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The Ancient Tea Horse Road (in China) was a trade route mainly through Yunnan, Sichuan, and Tibet. From the 6th century to the 20th century, people in Sichuan and Yunnan provinces traveled by foot and horseback with pack horses to exchange tea for horses with people in Tibet — and thus the pathway was called the Tea Horse Road.
Standing on the road, you can still clearly see the 70 cm-deep ruts in stone slabs caused by the stamping of horses' hooves over the centuries. And it seems they have numerous stories to tell.
Aged altars on the roadside are engraved with all sorts of religious scriptures and mottos.
The Ancient Tea Horse Road is one of the highest and most precipitous ancient roads in the world, which has carried and spread civilization and culture for centuries.
The Ancient Tea Horse Road rivaled the Silk Road trade routes for importance, and as the longest ancient trade road in the world, at more than 10,000 kilometers in length, but was certainly toughest to travel. Few people in ancient times could finish the whole journey.
Across the dangerous hills and rivers of the Hengduan mountain range (spanning the west side of Sichuan and Yunnan provinces and the southeast of Tibet), invading the wild lands and forests of "the Rooftop of the World", a mysterious ancient road winds and wanders. It is one of the most heart-quaking roads on this planet.
The Tea Horse Road originated from 'tea-horse trade markets'(茶马互市), the traditional 'tea-for-horse' trade between Han and Tibetan people. It began with Tibetan interest in tea in the Tang Dynasty(618–907), During the Song Dynasty, some places in Sichuan, such as Mingshan, had a specialized government agency (茶马司) to manage and supervise the tea-horse trade.
The Tea Horse Road linked Sichuan, Yunnan, and Tibet, stretched across Bhutan, Sikkim, Nepal, and India, and then reached the Middle East, and even the Red Sea coast of Egypt. Generally speaking, (in China) the Ancient Tea Horse Road was divided into two major roads: the Sichuan–Tibet Tea Horse Road and the Yunnan–Tibet Tea Horse Road.
The complete length of the Sichuan–Tibet road was over 4,000 kilometers, with a history of 1,300 years.
The Sichuan–Tibet Tea Horse Road stretched from Ya'an in Sichuan to Lhasa via Luding, Kangding, Batang, and Chamdo in Tibet, and extended to Nepal, Burma, and India.
In the Tang and Song (960–1279) dynasties, the Qinghai–Tibet Highway became a major alternative for transporting tea to Tibet from Sichuan and other more eastern areas, taking the less-steep long way round through Chengdu, Xi’an (then Chang’an) and the Silk Road.
During the Ming Dynasty (1368–1644), the Sichuan–Tibet Tea Horse Road was officially recognized, and this helped the commercial towns and cities along the road to expand, and promoted commerce between inland areas and Tibet.
The Yunnan–Tibet Tea Horse Road was similarly formed in the late 6th century. It began from Simao (a major tea-producing area) and led to Lhasa, crossing Pu'er in Xishuangbanna, Dali, Lijiang, and Shangri-La, and continuing to Nepal, Burma, and India. It was thus the critical trade route connecting Yunnan to Southern Asia.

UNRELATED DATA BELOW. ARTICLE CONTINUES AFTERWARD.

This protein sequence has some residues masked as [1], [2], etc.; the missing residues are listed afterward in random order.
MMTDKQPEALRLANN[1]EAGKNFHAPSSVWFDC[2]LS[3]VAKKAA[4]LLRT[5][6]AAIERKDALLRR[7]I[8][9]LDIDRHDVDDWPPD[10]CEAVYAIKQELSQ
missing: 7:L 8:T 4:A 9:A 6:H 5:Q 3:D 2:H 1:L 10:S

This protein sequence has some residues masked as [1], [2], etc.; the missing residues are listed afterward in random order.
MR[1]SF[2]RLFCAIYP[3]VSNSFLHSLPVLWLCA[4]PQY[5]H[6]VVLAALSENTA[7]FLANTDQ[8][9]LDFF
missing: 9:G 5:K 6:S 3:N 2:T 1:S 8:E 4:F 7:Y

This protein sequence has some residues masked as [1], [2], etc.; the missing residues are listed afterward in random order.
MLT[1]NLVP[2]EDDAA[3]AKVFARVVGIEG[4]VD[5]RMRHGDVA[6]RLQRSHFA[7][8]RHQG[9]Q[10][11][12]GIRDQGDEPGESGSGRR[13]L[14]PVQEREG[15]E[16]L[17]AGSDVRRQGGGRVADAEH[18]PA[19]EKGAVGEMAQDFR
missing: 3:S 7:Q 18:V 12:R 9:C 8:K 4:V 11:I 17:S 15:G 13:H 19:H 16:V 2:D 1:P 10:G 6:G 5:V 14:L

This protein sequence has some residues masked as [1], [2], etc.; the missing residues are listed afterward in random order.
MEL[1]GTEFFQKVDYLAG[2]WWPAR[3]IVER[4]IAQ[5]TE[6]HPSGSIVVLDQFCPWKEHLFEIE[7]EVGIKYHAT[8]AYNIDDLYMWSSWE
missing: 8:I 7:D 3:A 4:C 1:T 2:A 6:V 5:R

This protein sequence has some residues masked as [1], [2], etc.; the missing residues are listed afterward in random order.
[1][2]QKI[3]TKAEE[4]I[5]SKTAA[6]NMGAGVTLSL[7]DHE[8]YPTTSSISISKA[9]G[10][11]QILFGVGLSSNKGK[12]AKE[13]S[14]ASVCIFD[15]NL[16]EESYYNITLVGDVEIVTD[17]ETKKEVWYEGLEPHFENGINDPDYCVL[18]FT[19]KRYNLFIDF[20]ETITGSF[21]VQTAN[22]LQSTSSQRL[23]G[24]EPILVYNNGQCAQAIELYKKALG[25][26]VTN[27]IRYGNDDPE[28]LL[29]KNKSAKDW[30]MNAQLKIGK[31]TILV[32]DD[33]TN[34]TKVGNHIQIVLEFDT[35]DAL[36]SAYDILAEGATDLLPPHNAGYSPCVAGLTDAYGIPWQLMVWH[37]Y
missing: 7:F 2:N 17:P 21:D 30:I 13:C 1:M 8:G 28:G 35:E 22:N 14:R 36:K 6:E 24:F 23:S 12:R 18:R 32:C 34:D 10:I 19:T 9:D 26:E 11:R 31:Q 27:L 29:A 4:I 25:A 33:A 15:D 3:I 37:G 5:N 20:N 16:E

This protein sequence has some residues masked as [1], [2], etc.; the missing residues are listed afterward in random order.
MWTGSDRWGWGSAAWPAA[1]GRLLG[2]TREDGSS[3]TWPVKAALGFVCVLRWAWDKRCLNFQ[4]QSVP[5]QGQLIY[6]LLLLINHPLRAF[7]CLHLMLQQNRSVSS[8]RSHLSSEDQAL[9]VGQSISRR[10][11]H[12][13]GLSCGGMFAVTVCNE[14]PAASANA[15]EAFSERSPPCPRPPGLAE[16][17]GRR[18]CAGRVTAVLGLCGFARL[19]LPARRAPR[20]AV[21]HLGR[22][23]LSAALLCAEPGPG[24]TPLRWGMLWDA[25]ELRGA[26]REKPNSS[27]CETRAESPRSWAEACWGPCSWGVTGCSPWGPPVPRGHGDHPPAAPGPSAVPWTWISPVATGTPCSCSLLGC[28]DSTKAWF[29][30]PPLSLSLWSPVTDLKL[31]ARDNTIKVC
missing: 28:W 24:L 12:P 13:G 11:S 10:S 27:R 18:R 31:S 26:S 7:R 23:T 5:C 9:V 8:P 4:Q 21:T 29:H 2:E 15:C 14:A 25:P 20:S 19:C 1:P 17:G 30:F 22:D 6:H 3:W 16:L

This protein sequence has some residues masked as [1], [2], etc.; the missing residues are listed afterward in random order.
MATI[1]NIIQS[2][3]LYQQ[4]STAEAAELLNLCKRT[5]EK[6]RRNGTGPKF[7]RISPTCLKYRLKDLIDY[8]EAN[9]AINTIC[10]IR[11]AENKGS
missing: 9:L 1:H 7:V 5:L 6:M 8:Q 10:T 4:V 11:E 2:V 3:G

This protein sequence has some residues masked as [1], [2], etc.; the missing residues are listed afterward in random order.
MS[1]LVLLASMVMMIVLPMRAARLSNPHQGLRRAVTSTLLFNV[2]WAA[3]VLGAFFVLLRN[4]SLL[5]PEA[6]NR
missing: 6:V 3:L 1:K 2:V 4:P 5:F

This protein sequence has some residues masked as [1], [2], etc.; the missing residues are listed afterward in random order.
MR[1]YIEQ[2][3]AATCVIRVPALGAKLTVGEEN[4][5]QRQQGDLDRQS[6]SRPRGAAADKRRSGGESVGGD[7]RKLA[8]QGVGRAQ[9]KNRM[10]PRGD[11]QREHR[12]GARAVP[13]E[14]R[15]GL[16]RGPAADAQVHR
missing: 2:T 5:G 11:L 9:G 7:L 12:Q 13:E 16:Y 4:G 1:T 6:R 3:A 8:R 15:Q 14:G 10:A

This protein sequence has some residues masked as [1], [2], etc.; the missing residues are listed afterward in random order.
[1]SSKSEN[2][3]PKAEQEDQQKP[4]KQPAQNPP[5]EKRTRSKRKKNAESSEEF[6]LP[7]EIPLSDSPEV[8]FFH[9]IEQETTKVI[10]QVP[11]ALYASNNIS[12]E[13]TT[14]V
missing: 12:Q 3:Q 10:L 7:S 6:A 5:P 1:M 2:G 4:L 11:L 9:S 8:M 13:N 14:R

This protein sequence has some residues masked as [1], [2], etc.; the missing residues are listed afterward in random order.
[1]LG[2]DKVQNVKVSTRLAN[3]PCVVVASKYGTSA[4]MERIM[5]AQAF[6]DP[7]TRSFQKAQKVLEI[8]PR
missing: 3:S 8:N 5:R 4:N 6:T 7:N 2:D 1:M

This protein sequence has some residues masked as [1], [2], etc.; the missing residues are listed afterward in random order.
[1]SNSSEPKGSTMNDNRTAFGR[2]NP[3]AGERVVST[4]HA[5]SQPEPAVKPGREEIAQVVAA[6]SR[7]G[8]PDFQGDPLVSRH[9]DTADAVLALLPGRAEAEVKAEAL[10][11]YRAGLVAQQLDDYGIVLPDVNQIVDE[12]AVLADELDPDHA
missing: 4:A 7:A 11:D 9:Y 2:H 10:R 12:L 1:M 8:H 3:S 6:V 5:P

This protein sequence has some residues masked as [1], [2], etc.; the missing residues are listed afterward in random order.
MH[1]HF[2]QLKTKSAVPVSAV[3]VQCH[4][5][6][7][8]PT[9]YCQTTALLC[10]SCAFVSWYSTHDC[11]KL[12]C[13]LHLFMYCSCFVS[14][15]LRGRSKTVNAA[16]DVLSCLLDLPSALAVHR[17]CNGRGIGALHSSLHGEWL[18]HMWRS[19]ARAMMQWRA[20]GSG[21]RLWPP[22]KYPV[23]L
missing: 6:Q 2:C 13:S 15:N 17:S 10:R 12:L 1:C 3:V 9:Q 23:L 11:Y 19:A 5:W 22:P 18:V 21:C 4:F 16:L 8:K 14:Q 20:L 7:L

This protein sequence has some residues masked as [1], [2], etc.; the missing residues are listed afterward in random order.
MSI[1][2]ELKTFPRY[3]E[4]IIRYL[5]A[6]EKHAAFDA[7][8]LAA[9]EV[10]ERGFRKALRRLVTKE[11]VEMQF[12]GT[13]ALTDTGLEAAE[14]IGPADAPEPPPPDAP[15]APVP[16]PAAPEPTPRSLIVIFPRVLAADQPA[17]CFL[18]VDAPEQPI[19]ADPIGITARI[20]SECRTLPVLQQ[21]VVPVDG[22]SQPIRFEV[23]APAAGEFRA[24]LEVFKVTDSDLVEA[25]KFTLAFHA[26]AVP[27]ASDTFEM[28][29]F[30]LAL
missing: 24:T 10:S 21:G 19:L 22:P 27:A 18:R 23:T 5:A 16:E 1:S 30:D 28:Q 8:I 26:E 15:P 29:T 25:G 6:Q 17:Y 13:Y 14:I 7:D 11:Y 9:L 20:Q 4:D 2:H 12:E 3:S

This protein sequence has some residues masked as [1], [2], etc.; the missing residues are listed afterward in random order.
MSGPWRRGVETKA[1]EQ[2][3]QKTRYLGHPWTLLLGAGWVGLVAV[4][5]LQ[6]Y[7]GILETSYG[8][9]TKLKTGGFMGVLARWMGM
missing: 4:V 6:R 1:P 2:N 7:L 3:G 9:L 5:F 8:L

Each station along the road could represent the end or the start of a business. At that time, the biggest trading transfer station was Kangding in Sichuan.
Kangding was the place where traders from the West needed to change their means of transportation or where they just traded with local people. In 1696, the Emperor Kangxi of the Qing Dynasty approved of the 'tea-for-horse' trade in Kangding, which made the place become a major commercial center between inland areas and Tibet.
Through Kangding, domestic commodities, such as silk and tea, were sold to the West and, in return, goods from Southern Asia, Europe, and America flowed to inland areas of China.
The rise of the tea-horse trade boosted the local economy and enriched the culture of western China, while at the same time promoting development of the road.
The Ancient Tea Horse Road was spectacular. For travelers, however, it was a dangerous and risky journey. Transportation was very difficult in the southwest because there were lots of high and precipitous mountains, climbable only by narrow zigzagging roads, and rapid rivers to cross. Wheeled or waterway transportation was nearly impossible.
Under such circumstances, pack horses were the only means of transportation and made the Ancient Tea Horse Road special. The road was created by humans with their feet and horses with their hooves.
The roads created by traders connected communities in neighboring valleys and villages, and became the communication links for southwest China. The stations where traders stopped to do business later became towns or cities. Today's Lijiang is a well-preserved ancient town, known as an important survivor from the Tea Horse Road.
The Ancient Tea Horse Road has been deserted for decades. With the rapid development of modern roads in the late 20th century, the ancient pathways have been superseded by the Sichuan–Tibet Highway and other Tibetan roads.
The Ancient Tea Horse Road winds through China's vast western area, in which diverse tourist attractions are found including a wide variety of wildlife, amazing scenery, colorful ethnic culture, splendid imperial monuments, and sites of religious practices.
Traveling along the Ancient Tea Horse Road is returning to nature, a trip for harmony between humanity and the environment, a trip of spiritual refreshment for urban people, and a trip of adventure and discovery.
See our Yunnan Tours for ways of seeing the ruins of this ancient business route. Extend a Chengdu tour to Kangding. Or contact us with your ideas for how you want to explore the Ancient Tea Horse Road.
Continue to read about the History of the Tea Horse Road.